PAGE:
There Hasn’t Been a Bearded Major-Party Presidential Nominee in Almost 100 Years. Why?

Who's winning, who's losing, and why.
April 18 2012 4:31 PM

Lincoln Had One. So Did Uncle Sam.

Why don’t politicians today grow beards?

(Continued from Page 1)

Sometimes, a beard makes it seem like a politician is either emerging from or embarking on a three-day Smirnoff bender. “A lot of times people associate beards with what happens after you lose a campaign and you let yourself go,” says Jacobs. Indeed, one need only picture a dazed, broken Al Gore circa 2001, puffy and bearded like a white-collar woodsman gone to seed, to understand why politicos identify facial hair with failure and shame. There are other negative connotations, too. "One misperception is that somebody who has a beard is lazy and can't be bothered to shave, sort of on par with somebody who's too lazy to brush his teeth," says Phil Olsen, the founder and self-appointed captain of Beard Team USA, who would know. "Some people perceive beards as disrespectful."

When I asked John Rowley if he could think of a circumstance when he might actually advise a candidate to grow facial hair, he paused for a few seconds. “Maybe when people have a lot of scars on their face from an accident,” he finally answered.

Barring a surge in the number of disfigured men running for office, voters shouldn’t expect the political beard to re-emerge anytime soon. Because the real reason most candidates don't have beards is because most men don't have beards, and there’s nothing to be gained by deviating from the mainstream. “Candidates get criticized mercilessly on what their appearance is, so they go to great lengths to get a political uniform down that isn't too distracting,” says Rowley. Which makes sense: The last thing a candidate wants is for his crazy beard to distract from his sober, rational message about living on the moon.

Advertisement

And yet, though beards might not be all that common, they’re actually well received among the general population. "I do a lot of work with visual communications, facial expressions, how people read faces," says Jeff Jacobs. "Facial hair poses no distraction or causes no aversions whatsoever." Academic research bears this out: In a 1990 paper for the journal Social Behavior and Personality, J. Ann Reed and Elizabeth M. Blunk reported "consistently more positive perceptions of social/physical attractiveness, personality, competency, and composure for men with facial hair." More recently, researchers Barnaby J, Dixson and Paul L. Vasey rejected the notion that "facial hair decreases a male's perceived social status because it is associated with traits such as vagrancy." In fact, participants in their study "rated bearded men as having higher social status than clean-shaven men."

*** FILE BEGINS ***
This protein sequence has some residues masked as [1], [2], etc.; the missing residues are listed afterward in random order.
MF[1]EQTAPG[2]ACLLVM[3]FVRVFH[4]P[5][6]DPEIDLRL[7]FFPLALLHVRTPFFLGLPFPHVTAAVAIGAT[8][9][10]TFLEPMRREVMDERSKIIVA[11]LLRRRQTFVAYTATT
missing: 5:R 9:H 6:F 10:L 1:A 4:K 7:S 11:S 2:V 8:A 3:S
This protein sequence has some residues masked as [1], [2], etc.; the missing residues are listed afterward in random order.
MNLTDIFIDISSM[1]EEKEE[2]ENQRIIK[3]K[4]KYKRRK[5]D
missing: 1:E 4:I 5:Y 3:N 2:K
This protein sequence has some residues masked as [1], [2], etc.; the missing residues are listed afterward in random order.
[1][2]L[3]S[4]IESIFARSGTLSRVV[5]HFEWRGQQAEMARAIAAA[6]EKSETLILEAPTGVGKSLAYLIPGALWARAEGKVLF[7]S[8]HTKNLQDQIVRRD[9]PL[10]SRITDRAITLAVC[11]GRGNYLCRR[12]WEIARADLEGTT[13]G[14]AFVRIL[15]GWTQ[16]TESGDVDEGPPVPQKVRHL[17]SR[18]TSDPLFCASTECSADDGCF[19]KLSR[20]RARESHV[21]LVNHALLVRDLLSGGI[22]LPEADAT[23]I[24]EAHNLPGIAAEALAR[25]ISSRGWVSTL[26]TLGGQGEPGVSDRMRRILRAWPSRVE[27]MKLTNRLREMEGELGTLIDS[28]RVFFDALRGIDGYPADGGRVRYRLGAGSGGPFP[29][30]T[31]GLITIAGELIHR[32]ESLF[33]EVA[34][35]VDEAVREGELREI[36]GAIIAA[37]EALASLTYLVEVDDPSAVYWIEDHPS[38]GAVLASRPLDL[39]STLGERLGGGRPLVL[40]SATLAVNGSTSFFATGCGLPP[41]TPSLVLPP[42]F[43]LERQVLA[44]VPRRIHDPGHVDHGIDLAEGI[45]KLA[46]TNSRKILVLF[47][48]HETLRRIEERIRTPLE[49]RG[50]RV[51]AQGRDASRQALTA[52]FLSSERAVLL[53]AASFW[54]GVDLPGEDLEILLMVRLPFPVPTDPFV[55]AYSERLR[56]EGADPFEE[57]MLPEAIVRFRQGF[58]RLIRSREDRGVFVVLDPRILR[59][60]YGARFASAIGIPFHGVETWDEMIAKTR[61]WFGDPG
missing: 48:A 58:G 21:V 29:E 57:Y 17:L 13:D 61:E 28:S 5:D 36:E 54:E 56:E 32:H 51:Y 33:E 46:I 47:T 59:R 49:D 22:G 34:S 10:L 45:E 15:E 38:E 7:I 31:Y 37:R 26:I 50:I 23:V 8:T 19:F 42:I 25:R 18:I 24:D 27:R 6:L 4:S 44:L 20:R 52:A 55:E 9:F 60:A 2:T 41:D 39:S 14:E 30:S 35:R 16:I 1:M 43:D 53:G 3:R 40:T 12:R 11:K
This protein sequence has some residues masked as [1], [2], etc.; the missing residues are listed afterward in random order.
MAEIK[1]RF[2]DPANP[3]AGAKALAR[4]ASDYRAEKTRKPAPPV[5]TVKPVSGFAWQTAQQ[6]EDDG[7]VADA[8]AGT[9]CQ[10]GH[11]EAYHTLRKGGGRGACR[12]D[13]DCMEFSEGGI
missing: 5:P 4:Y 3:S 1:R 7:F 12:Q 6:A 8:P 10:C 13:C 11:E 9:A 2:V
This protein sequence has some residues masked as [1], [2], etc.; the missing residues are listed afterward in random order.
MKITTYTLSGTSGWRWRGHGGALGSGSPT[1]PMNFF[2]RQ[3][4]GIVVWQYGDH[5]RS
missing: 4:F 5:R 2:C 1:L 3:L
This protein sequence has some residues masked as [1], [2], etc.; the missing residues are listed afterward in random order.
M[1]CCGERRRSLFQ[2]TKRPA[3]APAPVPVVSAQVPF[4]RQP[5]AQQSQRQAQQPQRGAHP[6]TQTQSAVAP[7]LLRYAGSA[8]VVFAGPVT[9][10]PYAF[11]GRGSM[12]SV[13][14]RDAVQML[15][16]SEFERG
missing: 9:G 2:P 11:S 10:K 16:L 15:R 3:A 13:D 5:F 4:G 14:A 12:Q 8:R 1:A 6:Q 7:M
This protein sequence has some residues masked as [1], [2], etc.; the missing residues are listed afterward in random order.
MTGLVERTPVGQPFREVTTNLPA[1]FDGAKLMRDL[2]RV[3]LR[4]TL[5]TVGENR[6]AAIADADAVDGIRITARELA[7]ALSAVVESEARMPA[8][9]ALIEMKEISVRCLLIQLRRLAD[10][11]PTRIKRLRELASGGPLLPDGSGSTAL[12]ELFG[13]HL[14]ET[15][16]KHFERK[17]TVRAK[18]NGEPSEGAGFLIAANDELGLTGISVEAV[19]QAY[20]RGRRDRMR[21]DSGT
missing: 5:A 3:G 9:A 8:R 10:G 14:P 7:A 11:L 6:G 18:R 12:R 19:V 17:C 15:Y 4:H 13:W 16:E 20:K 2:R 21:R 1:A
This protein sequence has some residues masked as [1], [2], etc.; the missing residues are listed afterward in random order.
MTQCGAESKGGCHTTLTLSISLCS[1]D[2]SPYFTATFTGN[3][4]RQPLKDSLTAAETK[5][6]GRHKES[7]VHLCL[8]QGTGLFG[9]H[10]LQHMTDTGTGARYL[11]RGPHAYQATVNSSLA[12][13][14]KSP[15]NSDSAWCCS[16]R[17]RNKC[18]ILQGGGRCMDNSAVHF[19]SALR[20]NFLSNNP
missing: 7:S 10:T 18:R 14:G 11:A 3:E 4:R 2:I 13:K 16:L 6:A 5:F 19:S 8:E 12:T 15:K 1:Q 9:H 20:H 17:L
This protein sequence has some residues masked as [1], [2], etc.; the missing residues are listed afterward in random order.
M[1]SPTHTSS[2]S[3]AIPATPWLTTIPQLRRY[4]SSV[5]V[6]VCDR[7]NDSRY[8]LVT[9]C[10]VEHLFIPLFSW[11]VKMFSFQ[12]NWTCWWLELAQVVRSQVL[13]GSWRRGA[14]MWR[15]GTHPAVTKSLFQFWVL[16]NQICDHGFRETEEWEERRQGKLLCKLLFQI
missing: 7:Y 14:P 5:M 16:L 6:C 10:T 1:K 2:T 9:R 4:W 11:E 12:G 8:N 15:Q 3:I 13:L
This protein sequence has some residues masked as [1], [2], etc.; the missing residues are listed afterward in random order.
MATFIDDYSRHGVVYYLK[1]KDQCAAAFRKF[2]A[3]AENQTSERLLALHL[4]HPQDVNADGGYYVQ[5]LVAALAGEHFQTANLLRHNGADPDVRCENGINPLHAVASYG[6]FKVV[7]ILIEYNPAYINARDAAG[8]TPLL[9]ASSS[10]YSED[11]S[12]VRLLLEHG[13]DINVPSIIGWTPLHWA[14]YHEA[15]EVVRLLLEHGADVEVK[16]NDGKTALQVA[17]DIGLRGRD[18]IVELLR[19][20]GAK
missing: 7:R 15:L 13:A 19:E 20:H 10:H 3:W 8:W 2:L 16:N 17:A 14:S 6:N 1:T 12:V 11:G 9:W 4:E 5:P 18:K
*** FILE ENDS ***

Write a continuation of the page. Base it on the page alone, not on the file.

Are there any politicians whose campaigns might have been helped if they had worn beards? “You put John Kerry in the room with a well-groomed beard, and it makes it a lot harder for that flip-flopper charge to stick,” says Jacobs. “He seems like a guy who changes his positions because they evolve, and because he thinks about things.” Former New Mexico governor Bill Richardson ran for the Democratic presidential nomination in 2008, only to drop out after getting no traction in Iowa and New Hampshire. Soon thereafter, he grew a beard; if he had had one during the primaries, voters might not have been scared off by his hideous double chin. And despite his name, Jon Huntsman struck this year's Republican primary voters as the sort of person who might faint in terror if invited pheasant-shooting. A beard might have lent his campaign a solidity that it so desperately lacked.

Beards won’t take hold in politics, it seems, until a bearded candidate wins a high-profile election. Politicians are unabashed copycats and generally won’t try a new campaign strategy until it’s been proven to work. Howard Dean’s successful use of online organizing in the 2004 presidential primaries paved the way for every digital campaign tactic in use today. Bill Clinton’s smooth jazz stylings in 1992 led directly to the “Saxophone Congress” of 1994.

Though the prospective 2016 presidential candidates are, thus far, a beardless lot, there’s still plenty of time to establish an exploratory committee for someone like Beard Team USA captain Phil Olsen, who is perhaps the best hope for the future of American political beards. “We love America, and we’re growing beards for America,” Olsen says of himself and his teammates. Someone’s got to.

Justin Peters is a writer for Slate. He is working on a book about Aaron Swartz, copyright, and the rise of “free culture.” Email him at justintrevett@fastmail.fm.